I was sad to learn that Strawberry Fields, the popular supermarket at 311 Bleecker St., will not be in our neighborhood forever. The closure of yet another medium-sized business which serves the residents in its immediate neighborhood is a terrible loss for this community where health-food stores, bakeries and other small businesses have all recently lost their leases.

It seems that many businesses like Strawberry Fields lose their leases, not because of their inability to pay, but because their landlords are hoping to get a higher rent from a chain store, an adult establishment, a bar or a momentarily trendy clothing store. Walking through the Village or through other parts of Manhattan, one can see many boarded-up storefronts where successful neighborhood businesses used to be. While nightclubs and chain stores may provide some benefits, the neighborhood has no shortage of them and there is no need to dramatically increase their numbers. When food stores and local service establishments are lost and replaced with businesses that the neighborhood does not need, it decreases the livability of the neighborhood and diminishes our sense of community.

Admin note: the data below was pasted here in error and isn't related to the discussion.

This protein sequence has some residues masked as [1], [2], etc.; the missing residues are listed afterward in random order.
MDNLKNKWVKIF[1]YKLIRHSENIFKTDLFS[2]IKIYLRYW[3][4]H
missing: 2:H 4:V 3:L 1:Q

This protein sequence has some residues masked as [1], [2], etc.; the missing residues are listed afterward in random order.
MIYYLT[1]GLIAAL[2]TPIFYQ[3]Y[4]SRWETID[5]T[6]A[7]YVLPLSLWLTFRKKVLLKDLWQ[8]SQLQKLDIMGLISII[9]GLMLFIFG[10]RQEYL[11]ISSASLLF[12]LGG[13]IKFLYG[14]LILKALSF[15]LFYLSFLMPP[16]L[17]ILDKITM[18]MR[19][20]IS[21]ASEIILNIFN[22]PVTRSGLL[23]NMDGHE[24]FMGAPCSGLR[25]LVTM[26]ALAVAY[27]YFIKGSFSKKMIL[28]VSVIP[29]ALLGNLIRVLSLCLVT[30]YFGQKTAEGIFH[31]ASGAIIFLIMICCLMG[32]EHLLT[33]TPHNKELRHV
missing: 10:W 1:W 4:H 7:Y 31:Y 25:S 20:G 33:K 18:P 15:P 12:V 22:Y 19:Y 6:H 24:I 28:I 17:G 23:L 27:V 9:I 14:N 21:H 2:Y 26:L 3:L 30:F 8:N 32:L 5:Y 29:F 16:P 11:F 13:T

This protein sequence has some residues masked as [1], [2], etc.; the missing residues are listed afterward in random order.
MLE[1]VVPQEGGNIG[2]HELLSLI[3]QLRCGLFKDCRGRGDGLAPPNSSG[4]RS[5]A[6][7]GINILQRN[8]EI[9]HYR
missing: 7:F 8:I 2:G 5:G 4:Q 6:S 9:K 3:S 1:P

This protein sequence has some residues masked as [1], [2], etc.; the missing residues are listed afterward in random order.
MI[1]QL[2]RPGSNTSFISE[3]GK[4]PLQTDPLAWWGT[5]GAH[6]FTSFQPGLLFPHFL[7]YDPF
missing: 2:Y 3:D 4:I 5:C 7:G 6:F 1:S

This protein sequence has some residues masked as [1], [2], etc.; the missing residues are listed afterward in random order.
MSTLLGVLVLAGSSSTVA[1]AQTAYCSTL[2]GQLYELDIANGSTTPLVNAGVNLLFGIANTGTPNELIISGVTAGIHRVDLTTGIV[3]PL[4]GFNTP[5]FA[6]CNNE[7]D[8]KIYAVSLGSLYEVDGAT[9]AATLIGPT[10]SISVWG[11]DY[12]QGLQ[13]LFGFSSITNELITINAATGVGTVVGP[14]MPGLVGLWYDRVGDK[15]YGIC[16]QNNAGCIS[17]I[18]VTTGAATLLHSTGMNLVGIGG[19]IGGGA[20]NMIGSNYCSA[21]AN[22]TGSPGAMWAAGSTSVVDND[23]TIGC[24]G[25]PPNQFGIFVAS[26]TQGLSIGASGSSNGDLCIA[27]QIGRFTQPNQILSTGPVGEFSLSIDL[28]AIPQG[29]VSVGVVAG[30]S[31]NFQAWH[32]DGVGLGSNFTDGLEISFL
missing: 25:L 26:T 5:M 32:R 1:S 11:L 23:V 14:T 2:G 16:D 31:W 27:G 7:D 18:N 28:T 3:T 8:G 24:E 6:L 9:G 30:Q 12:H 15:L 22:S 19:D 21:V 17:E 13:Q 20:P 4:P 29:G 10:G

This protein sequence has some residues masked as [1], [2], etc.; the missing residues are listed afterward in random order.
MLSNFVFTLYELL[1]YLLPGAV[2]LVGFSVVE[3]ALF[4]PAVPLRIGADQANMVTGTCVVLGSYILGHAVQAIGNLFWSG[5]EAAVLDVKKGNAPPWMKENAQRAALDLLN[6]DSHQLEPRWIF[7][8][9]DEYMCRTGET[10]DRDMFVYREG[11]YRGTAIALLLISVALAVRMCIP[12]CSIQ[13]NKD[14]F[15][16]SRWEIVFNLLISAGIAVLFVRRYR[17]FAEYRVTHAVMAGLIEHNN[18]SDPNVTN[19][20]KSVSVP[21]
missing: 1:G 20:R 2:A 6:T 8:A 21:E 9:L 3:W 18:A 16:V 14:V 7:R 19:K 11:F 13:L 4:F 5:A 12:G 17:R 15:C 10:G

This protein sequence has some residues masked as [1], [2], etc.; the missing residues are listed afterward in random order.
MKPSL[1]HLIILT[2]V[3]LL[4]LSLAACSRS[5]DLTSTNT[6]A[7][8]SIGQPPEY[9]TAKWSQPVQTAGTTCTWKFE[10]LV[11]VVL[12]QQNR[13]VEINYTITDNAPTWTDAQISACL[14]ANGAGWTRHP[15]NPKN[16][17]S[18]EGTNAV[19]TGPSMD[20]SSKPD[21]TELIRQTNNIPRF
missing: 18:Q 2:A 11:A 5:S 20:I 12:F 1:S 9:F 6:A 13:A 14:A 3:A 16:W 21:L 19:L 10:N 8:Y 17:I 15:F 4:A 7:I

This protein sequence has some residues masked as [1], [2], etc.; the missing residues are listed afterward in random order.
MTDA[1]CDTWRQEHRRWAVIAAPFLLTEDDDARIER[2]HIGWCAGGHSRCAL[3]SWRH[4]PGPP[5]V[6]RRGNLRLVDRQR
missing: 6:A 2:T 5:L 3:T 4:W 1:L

Preserving our neighborhoods means more than downzoning and landmarking. It also means preserving the services and infrastructure that keep our neighborhoods livable and which create a sense of connection. Residents should be able to purchase affordable groceries and receive other essential services without having to go to a distant part of town. Big-box stores and high-end nightclubs cannot serve this essential function.

Owners of commercial property should take some responsibility to see that the neighborhoods in which they own property have a mix of businesses. This will ensure that the Village remains a community where people want to live and where visitors want to be. There’s a billboard off the West Side Highway that says it best, “Capitalism is good, greed is bad.”